The results of the study were published online in the June 24 edition of the American Journal of Psychiatry.

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Jails Slow to Help Addicted Inmates with Craving-Reducing Medication

Many jails are slow to help inmates with substance abuse issues. They are just starting to offer medications to help control cravings. Most jails only dispense one of the drugs approved for this purpose.

Medication-assisted treatment (MAT) is considered the standard treatment approach for opioid addiction. Buprenorphine and methadone are prescribed to treat withdrawal symptoms and reduce cravings. Naltrexone blocks the effects of opioids, and can also reduce cravings. This medication can also be used to treat alcoholism.

Approximately 220 of more than 3,000 jails across the US make naltrexone available to inmates. In most instances, the medication is offered to those who are about to be released. Only about 20 jails offer buprenorphine or methadone.

Cost One of the Barriers to Medication Assisted Treatment (MAT)

Experts say barriers to using medications to treat addiction are cost and the long-held belief that total abstinence is the way to attain sobriety. They point out that addiction doesn’t resolve itself because the affected person isn’t using drugs regularly. Many inmates with addiction issues will start using on release if they don’t get appropriate treatment.

A doctor must obtain a special license to distribute buprenorphine and methadone, which may not be easy for a physician working in a jail to acquire. These medications should be continued on a long-term basis to be an effective long-term drug treatment solution.

For inmates transitioning to life outside of jail, the change can be challenging enough without keeping track of medications. Many offenders who have recently been released have little support from family or friends.

MAT Can Help Reduce Relapses, Return to Custody

According to experts, offering opioid addiction treatment to jail inmates could help to address the opioid epidemic, since offenders may be less likely to use drugs after their release. Some research studies have shown MAT is effective at reducing relapses and the likelihood of returning to jail. The results of a small study on MAT with inmates in Rhode Island found that opioid overdose deaths among newly released offenders dropped by 60 percent.

Americans Abusing OTC Meds Along with Opioids: Study

Prescription opioid pain medications aren’t the only drugs being abused by Americans. Over the counter (OTC) preparations are also falling into that category.

The results of a new study conducted by researchers at Boston University School of Health has revealed that close to one in five users of headache remedies like Advil and Aleve doesn’t use the medicine as recommended. They admitted to exceeding the maximum recommended dose during a one-week period.

OTC Medication Use by Consumers Unsafe

People who use too many of these NSAIDs (non-steroidal anti-inflammatory pain relievers) likely won’t be starting on the slippery slope of moving toward heroin use. That doesn’t mean what they are doing is safe.

Dr. David Kaufman, the lead researcher on the study, and a professor of epidemiology at Boston University’s School of Public Health, explained that these drugs can produce serious side effects when taken. Even though they are readily available, it doesn’t mean that consumers can make up their own dose, no matter what the dosing instructions say on the label.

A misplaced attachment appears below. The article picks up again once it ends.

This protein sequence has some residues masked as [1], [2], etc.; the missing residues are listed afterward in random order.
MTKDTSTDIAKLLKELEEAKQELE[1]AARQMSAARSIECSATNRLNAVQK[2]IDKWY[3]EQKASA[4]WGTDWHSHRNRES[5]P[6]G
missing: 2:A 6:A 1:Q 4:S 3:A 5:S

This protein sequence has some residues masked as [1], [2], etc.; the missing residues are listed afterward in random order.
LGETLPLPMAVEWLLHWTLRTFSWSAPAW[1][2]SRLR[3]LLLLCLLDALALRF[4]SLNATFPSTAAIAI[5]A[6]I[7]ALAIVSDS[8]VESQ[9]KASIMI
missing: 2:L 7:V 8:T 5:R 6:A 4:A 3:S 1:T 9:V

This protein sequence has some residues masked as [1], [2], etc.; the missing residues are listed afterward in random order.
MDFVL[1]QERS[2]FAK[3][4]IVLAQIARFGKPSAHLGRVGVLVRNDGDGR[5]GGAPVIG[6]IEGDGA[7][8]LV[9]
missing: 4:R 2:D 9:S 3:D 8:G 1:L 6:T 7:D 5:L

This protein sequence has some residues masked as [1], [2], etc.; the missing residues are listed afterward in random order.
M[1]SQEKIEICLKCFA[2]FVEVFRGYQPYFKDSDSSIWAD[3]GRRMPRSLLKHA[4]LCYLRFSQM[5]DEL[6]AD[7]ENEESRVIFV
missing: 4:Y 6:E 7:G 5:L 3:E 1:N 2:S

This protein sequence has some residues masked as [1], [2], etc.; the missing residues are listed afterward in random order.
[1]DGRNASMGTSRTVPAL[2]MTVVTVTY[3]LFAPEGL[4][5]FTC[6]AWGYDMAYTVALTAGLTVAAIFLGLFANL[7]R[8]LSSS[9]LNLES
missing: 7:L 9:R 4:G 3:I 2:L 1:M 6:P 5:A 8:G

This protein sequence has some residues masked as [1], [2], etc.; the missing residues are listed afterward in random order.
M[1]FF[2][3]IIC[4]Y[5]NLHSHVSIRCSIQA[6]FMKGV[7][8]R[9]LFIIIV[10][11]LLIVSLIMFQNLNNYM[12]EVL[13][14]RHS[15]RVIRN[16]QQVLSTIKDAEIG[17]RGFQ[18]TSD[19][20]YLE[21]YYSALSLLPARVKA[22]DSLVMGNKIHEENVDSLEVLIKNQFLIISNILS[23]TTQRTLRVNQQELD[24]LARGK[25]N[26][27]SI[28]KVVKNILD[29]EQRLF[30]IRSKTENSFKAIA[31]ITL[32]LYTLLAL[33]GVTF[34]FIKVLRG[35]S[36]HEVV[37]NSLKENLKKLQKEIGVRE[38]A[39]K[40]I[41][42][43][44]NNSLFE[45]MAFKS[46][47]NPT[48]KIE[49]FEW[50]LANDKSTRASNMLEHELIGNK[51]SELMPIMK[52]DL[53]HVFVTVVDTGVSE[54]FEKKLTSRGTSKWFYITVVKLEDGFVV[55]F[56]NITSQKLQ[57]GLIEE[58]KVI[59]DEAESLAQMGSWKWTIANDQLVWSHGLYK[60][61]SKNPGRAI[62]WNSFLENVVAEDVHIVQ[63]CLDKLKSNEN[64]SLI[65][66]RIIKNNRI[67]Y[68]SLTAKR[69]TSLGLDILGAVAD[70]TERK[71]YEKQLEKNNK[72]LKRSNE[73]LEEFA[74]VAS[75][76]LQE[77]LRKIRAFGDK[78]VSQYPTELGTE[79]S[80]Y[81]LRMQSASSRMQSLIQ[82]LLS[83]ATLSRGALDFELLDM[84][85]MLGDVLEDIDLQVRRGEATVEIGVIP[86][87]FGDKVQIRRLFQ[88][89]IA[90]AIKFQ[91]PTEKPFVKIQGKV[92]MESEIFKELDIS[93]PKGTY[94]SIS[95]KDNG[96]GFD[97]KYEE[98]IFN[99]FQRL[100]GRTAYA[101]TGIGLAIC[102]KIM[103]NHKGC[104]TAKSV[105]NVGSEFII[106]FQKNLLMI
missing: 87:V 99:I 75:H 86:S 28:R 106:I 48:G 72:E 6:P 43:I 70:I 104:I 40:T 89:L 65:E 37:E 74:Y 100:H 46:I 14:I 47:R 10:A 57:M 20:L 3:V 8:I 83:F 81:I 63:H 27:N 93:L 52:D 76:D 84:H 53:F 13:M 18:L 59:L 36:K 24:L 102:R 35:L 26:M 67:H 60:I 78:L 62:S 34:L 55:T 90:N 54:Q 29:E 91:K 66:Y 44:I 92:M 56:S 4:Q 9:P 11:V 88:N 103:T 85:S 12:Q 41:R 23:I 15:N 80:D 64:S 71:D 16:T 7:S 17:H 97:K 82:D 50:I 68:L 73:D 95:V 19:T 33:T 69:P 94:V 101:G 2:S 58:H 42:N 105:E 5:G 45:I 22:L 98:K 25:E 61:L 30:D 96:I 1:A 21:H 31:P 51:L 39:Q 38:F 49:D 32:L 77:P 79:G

Consumers Don’t Read Medication Packages When Dosing

Consumers’ attitude that they can choose their own dose, no matter what the label states, along with lack of knowledge about dosing limits, is contributing to exceeding the daily limit, according to Dr. Kaufman.

The study was conducted in 2015-2016 by having 1,326 participants keep drug diaries for a week. Participants were, on average, 45 years of age. The majority of them (75 percent) were white, and 60 percent were women.

Most of the study participants (87 percent) took ibuprofen, which is sold OTC under brands like Motrin or Advil. Thirty-seven percent of the participants reported they took other NSAIDs like Aspirin or naproxen, such as Aleve.

Chronic Pain Patients More Likely to Take Higher Doses

The study results showed more than 15 percent of the study participants took too many of the pills at least one day of the week. Participants who live with chronic pain were even more likely to take more than the recommended dose.

When asked whether non-prescription pill abusers were trying to avoid taking opioids, Dr. Kaufman replied he didn’t think that scenario applied in this instance. He said that avoiding opioids may influence prescribing behavior for physicians, but it may not have a similar effect on consumers.

Alternate Method of Treating Injuries May Prevent Opioid Abuse

One of the most common knee injuries is an Anterior Cruciate Ligament (ACL) tear. These injuries are common because they can be caused by any sudden movement like; stopping quickly, landing from a jump or changing direction suddenly. And while this a common injury, it still generally needs to be repaired with surgery and the patient is oftentimes in a lot of pain before and after the procedure. In order to make the patient more comfortable, doctors are likely to prescribe painkillers before the surgery to handle the pain from the ACL tear.